Taliban orders NGOs to ban female workers from coming to work

Taliban orders NGOs to ban female workers from coming to work
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The Taliban administration According to a letter sent by the Ministry of Economy to all licensed NGOs, it has ordered all local and international non-governmental organizations (NGOs) in Afghanistan to stop hiring female workers.

The ministry said that non-fulfillment of the requirements will result in the cancellation of the licenses of the mentioned NGOs.

In the letter, the ministry – spokesman Abdul Rahman Habib confirmed to CNN – cited the reasons for the decision as non-compliance with Islamic dress codes and other laws and regulations of the Islamic Emirate.

“Recently, there have been serious complaints regarding the non-compliance with Islamic hijab and other laws and regulations of the Islamic Emirate,” says the letter, as a result of which “all female employees working in national and international non-governmental organizations are ordered to be terminated.” .”

Earlier this week, the Taliban government stopped his university studies For all female students in Afghanistan.

A spokesman for Afghanistan’s Ministry of Higher Education confirmed the university’s suspension to CNN on Tuesday. In the letter published by the Ministry of Education, it was stated that the decision was taken at the meeting of the Cabinet of Ministers and the order will come into force immediately.

In a televised press conference on Thursday, the Taliban’s higher education minister said they were banning women from universities because they did not follow Islamic dress codes and other “Islamic values”, citing the fact that female students were traveling without a male guardian. movement provoked anger among women in Afghanistan.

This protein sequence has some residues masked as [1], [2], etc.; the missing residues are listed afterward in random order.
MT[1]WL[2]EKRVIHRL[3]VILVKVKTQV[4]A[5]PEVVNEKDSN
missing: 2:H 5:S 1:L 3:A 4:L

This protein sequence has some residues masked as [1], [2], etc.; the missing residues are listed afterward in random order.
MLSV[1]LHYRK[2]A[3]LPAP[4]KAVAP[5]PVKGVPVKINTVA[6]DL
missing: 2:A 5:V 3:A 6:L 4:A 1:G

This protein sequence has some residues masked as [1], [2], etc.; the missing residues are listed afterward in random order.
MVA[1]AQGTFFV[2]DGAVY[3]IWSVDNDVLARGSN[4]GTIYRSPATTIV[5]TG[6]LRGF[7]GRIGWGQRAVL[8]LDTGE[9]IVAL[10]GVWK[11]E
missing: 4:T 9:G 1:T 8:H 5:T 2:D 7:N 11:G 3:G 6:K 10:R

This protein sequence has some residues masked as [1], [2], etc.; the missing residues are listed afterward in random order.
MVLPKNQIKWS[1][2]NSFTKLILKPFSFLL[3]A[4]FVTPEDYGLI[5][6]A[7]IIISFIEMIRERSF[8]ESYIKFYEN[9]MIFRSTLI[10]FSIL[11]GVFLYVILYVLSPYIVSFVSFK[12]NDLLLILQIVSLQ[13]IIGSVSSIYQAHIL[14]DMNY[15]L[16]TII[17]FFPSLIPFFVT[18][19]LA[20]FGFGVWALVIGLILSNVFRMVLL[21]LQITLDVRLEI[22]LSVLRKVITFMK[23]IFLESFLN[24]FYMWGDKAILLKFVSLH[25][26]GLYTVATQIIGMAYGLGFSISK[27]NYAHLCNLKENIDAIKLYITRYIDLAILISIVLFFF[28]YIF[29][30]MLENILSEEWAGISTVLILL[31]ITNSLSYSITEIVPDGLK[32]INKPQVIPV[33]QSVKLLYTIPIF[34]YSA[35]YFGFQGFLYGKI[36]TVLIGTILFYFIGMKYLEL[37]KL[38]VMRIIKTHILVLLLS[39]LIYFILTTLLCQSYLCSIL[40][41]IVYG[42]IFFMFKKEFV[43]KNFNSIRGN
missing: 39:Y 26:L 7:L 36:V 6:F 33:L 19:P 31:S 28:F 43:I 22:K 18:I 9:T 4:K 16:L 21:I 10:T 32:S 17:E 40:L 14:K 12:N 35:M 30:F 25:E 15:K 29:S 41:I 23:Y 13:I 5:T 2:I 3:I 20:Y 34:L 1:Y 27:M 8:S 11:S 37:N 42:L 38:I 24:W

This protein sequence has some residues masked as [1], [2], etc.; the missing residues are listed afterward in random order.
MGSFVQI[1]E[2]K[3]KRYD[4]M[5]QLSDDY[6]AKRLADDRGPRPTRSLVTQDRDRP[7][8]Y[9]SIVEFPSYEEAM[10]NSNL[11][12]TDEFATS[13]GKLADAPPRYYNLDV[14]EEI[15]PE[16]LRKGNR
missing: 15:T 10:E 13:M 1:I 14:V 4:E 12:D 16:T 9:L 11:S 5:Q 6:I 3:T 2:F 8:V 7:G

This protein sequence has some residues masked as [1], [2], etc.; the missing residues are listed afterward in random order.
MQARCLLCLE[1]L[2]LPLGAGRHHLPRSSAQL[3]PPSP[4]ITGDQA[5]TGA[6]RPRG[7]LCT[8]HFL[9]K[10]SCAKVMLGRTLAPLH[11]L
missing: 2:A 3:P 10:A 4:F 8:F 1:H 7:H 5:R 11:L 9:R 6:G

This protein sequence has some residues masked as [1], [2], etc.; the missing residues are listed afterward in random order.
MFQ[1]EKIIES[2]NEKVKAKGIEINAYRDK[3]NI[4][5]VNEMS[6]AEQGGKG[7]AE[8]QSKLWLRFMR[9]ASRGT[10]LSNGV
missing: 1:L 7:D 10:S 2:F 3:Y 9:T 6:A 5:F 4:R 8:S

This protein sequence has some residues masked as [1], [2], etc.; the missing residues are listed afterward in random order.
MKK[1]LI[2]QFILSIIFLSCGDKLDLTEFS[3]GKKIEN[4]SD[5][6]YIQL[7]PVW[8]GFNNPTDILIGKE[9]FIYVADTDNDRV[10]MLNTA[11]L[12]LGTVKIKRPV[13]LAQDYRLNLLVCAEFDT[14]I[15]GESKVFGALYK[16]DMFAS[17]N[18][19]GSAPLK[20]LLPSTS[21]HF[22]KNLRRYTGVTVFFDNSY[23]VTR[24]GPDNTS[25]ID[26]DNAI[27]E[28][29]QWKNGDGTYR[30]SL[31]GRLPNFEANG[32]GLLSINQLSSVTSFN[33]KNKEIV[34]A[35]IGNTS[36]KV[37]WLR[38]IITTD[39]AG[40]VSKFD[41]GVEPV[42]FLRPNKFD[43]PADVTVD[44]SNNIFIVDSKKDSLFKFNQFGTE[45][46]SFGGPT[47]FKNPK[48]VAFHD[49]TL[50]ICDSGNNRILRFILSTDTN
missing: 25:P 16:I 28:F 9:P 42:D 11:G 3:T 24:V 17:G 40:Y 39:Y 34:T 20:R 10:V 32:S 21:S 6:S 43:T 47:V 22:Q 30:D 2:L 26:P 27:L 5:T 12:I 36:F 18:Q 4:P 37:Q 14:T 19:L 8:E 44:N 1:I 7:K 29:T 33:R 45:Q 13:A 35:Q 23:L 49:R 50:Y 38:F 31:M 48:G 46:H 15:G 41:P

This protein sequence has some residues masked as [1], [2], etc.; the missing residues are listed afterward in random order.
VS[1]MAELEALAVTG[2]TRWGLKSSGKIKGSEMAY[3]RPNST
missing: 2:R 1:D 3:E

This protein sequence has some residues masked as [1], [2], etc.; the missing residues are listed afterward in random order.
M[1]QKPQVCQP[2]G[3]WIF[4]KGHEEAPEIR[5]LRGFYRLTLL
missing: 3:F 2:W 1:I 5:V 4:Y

marks one more step In the Taliban’s brutal crackdown on Afghan women’s freedoms since the hardline Islamist group took over the country in August 2021.

The United Nations condemned the Taliban’s statement on Saturday.

“Women should be given the opportunity to play an important role in all areas of life, including humanitarian aid. Banning women from working is a violation of the most fundamental rights of women, as well as a clear violation of humanitarian principles,” the UN statement said.

“This latest decision will only further harm the most vulnerable, especially women and girls.”

He also added that he would try to get a meeting with the Taliban leadership to seek clarification.

UNICEF said the order was a “dramatic rollback of rights for girls and women (which will have far-reaching consequences for the provision of health, nutrition and education services for children).”

UNICEF’s regional director for South Asia, George Laryea-Adjei, tweeted: “UNICEF stands with every girl and woman in Afghanistan and calls on the Taliban to urgently restore all women humanitarian workers to their life-saving work for vulnerable families and communities.”

Amnesty International called for the ban to be “immediately lifted” and the Taliban to “stop their abuse of power”.

“Women and girls should not be punished for demanding and defending their fundamental rights,” the statement said. “The right of all people, especially women in Afghanistan, to work must be fully realized in accordance with international human rights law.”

US Secretary of State Anthony Blinken also spoke on Saturday. “Deeply concerned that the Taliban’s ban on women carrying out humanitarian aid in Afghanistan will cut off vital and vital aid to millions of people,” she wrote on Twitter.

“Women are at the center of humanitarian operations around the world. This decision can be devastating for the people of Afghanistan.”

Thomas West, the United States’ special representative for Afghanistan, called the Taliban’s latest order “deeply irresponsible” on Twitter on Saturday.

“This poses deadly risks to the millions of people who depend on life-saving aid. The Taliban are ignoring their most basic obligations to their people,” West wrote on Twitter.

Although the Taliban have repeatedly claimed to protect the rights of girls and women, they have actually done the opposite, taking away their hard-won freedoms for which they have fought tirelessly for the past two decades.

Some of the most striking restrictions have been on education, with girls barred from returning to secondary schools in March. The move devastated many students and their families He described their futile dreams to CNN to become a doctor, teacher or engineer.

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